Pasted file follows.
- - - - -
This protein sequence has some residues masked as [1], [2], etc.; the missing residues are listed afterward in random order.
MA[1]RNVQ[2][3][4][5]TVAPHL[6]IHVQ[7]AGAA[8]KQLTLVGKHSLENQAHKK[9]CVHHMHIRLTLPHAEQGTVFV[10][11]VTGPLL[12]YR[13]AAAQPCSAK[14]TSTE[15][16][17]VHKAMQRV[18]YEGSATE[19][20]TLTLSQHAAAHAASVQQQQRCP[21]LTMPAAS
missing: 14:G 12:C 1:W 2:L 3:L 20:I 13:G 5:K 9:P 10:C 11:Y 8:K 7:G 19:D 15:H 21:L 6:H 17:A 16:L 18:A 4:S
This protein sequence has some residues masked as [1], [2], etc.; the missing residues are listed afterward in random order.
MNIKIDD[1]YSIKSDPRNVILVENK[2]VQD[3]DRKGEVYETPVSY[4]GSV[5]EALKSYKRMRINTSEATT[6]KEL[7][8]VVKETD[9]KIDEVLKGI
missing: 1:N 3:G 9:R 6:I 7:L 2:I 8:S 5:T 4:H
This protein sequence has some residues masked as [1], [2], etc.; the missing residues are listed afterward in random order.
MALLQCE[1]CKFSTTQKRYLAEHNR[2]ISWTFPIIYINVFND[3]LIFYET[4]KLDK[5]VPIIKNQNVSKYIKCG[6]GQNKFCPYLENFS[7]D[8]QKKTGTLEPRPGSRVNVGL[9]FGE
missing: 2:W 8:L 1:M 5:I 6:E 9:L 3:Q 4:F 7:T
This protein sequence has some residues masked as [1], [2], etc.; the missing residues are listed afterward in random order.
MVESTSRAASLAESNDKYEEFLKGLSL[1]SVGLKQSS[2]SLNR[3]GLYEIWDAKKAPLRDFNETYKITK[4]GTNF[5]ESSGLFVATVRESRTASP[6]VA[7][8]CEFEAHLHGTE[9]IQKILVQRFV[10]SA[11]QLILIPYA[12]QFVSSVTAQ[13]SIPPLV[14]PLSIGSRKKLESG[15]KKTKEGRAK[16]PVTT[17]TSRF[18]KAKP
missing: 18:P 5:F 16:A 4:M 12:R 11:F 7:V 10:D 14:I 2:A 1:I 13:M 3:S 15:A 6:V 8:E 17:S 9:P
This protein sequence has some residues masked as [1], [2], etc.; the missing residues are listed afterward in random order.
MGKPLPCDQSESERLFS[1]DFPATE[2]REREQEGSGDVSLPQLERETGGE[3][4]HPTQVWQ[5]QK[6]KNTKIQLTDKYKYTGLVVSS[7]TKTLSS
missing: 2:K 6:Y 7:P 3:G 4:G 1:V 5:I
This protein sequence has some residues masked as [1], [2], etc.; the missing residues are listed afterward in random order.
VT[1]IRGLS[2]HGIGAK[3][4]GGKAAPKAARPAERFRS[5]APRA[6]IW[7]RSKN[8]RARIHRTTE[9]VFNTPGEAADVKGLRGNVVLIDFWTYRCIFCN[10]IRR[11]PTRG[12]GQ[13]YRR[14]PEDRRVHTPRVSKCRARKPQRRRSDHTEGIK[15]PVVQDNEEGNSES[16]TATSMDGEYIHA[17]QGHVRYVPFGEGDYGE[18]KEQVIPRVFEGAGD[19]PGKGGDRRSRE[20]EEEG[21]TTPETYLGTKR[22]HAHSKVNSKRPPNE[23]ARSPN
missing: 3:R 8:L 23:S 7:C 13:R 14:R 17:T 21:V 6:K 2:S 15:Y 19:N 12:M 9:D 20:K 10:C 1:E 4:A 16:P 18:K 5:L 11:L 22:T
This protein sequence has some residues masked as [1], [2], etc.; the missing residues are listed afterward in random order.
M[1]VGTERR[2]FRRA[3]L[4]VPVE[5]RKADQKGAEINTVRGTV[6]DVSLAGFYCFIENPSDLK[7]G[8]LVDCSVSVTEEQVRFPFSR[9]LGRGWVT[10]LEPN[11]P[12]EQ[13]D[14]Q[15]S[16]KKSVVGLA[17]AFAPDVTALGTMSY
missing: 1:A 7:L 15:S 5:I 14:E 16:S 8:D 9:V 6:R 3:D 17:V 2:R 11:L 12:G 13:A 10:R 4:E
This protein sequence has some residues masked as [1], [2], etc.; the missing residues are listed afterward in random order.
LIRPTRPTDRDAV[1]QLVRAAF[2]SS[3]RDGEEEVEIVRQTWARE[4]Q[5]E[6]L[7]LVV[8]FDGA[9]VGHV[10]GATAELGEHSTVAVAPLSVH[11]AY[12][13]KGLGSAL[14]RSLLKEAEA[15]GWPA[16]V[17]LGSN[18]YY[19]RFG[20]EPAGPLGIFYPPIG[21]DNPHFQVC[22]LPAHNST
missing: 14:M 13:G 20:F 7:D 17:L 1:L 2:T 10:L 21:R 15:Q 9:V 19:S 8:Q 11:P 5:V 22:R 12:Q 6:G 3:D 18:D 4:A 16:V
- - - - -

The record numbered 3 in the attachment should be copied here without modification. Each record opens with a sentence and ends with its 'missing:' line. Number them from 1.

This protein sequence has some residues masked as [1], [2], etc.; the missing residues are listed afterward in random order.
MALLQCE[1]CKFSTTQKRYLAEHNR[2]ISWTFPIIYINVFND[3]LIFYET[4]KLDK[5]VPIIKNQNVSKYIKCG[6]GQNKFCPYLENFS[7]D[8]QKKTGTLEPRPGSRVNVGL[9]FGE
missing: 2:W 8:L 1:M 5:I 6:E 9:L 3:Q 4:F 7:T